Bikers’ big win / ‘I’m frustrated’ / Media layoffs

Chicago Public Square will take a few days to exercise independence from deadlines. Back July 5. Meanwhile, catch continual updates on the Square Facebook page. And now, the news:

Bikers’ big win. Chicago’s pledging to give all its protected bike lanes concrete barriers by the end of next year.
Streetsblog Chicago is not satisfied.
Updating an item cited in Monday’s Square: Under criticism from Streetsblog, WBEZ has retracted a claim that Chicago speed cams “don’t slow down drivers.”
 Update, July 4: WBEZ explains what went wrong.
A Sun-Times editorial demands action on McCormick Place’s decaying Lakeside Center, where a section of brick spilled onto the Stevenson Expressway Monday, damaging cars.
City Cast Chicago: How to improve your commute.

More $ in your pocket. Effective tomorrow, Illinoisans get $1.8 billion in tax relief—via a grocery tax suspension and a gas tax increase delay.
Chicago’s minimum wage tomorrow rises to $15.40 per hour.
Mayor Lightfoot pledges to expand city workers’ parental leave.

I’m glad not to have to tell that story any more.’ Music journalist Jim DeRogatis says he won’t miss writing about musician R. Kelly, sentenced in New York yesterday to 30 years for sex trafficking that DeRogatis’ reporting exposed …
 … but Kelly faces another trial in Chicago.
Hear DeRogatis on a Chicago Public Square podcast in July of last year: “Every system in this city failed … to protect these young black girls.”

‘I’m frustrated.’ Illinois Republican Rep. Adam Kinzinger—one of two Republicans on the Jan. 6 committee—tells Stephen Colbert he wishes the Justice Department would move more quickly on indictments in connection with the insurrection.
Popular Information: How Wells Fargo’s political action committee, which pledged to “take into consideration the actions of elected officials who objected to the Electoral College vote,” became one of the top donors to Republicans who objected to the Electoral College vote.

‘What have Democrats … done to thwart … hyperpartisan democracy assassins? Fund them to the hilt!’ Conservative columnist Jonah Goldberg slams Gov. Pritzker for spending “$35 million to stop Mayor Richard C. Irvin of Aurora, a moderate Republican, while boosting nutty state senator Darren Bailey as his general election opponent.”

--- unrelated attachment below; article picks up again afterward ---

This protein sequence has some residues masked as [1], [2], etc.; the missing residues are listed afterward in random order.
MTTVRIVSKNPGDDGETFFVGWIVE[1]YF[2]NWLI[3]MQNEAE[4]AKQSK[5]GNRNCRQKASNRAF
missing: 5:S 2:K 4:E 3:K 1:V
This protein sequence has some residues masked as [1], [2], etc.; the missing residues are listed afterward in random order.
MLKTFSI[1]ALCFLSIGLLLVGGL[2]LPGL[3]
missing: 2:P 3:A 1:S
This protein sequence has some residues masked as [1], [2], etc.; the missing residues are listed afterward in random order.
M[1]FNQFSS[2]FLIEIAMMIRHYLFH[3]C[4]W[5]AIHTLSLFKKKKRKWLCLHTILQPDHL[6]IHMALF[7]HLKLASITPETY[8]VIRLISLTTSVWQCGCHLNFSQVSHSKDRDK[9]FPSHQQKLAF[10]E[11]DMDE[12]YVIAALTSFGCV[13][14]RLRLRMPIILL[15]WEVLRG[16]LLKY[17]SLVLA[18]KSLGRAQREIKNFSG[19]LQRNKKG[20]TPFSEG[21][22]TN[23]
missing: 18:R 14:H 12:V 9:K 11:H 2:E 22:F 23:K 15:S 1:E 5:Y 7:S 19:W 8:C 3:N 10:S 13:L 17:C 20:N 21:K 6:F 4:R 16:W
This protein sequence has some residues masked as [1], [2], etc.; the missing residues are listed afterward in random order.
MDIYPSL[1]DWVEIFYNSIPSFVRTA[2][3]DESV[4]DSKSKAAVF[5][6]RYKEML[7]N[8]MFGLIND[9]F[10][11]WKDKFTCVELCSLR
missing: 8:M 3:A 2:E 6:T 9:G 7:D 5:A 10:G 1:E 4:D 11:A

In a Politico interview, Pritzker’s running mate describes Bailey as “a Trump-supported right-winged extremist who wants to ban abortion even in the case of rape and incest.”
Sun-Times analysis concludes that departing Illinois billionaire Ken Griffin’s $50 million for Aurora Mayor Richard Irvin’s failed gubernatorial campaign translated into $418 per vote—the worst political investment in Illinois history.

What about all those judicial races? Illinois House Speaker Chris Welch’s wife was a Democratic primary winner even though she was rated “not qualified” (May link).
Injustice Watch rounds up other winners.

‘Dobbs’ is the new ‘Roe.’ As in Slate’s headline: “Democrats Finally Figured Out Their Post-Dobbs Message.”
Wired adds: Section 230 of the Communications Decency Act is the “last line of defense” against mass censorship of online content about abortion.
President Biden says he’d support Senate filibuster rule changes to extend abortion protection nationwide—even though Democrats don’t have the votes for even that.
Add Walgreens to the list of companies offering employees abortion travel benefits.

‘Serve it and charge her.’ A civil rights activist is calling for the arrest of a white woman in her 80s—named in a long-lost but newly found warrant in connection with the 1955 kidnapping and lynching of Black Chicago teenager Emmett Till.
Esquire’s Charlie Pierce: “The Supreme Court is still rigging the system against Black voters.”
At 11 a.m. Chicago time, Ketanji Brown Jackson will be sworn in as the nation’s first Black female Supreme Court justice …
 … joining an organization that CNN reports “is in turmoil.”
The court closed out its session today with rulings that limit the EPA’s power to fight climate change and that uphold the Biden administration’s efforts to kill Donald Trump’s “Remain in Mexico” immigration clampdown.

Cruz vs. Elmo. Sesame Street’s lovable red puppet got a COVID-19 shot this week, and Texas Sen. Ted Cruz objected.
Want to get into Canada? Through September at least, you’ll need proof of COVID vaccination.

If you could run a classified ad--like this one, right here--in Chicago Public Square for just $25, would you? Say the word.

Sun-Times’ new home. Under its new co-ownership with WBEZ, the paper’s offices are moving—for the third time in 17 years—to the Old Post Office.
Google’s reportedly in talks to buy Illinois’ downtown Thompson Center.

Media layoffs. Email newsletter publisher Substack axed 13 of its 90 workers yesterday …
 … and national local-news network Patch made cuts in Chicago and nationwide (middle of CNN’s Reliable Sources newsletter).
Northwestern University research concludes the U.S. is losing an average of more than two newspapers a week.
Chicago Public Square exists in part to demonstrate one way forward for journalists and journalism in America (2017 link). Your support—in any amount you choose—helps keep Square coming.
And mark Social Media Day by following Square on Facebook and Twitter.
The Onion shares social media guidelines for its reporters, “whose failure to follow them to the letter is punishable by death.”

Thanks. Chris Koenig, TV critic Aaron Barnhart and Patrick Egan made this edition better.

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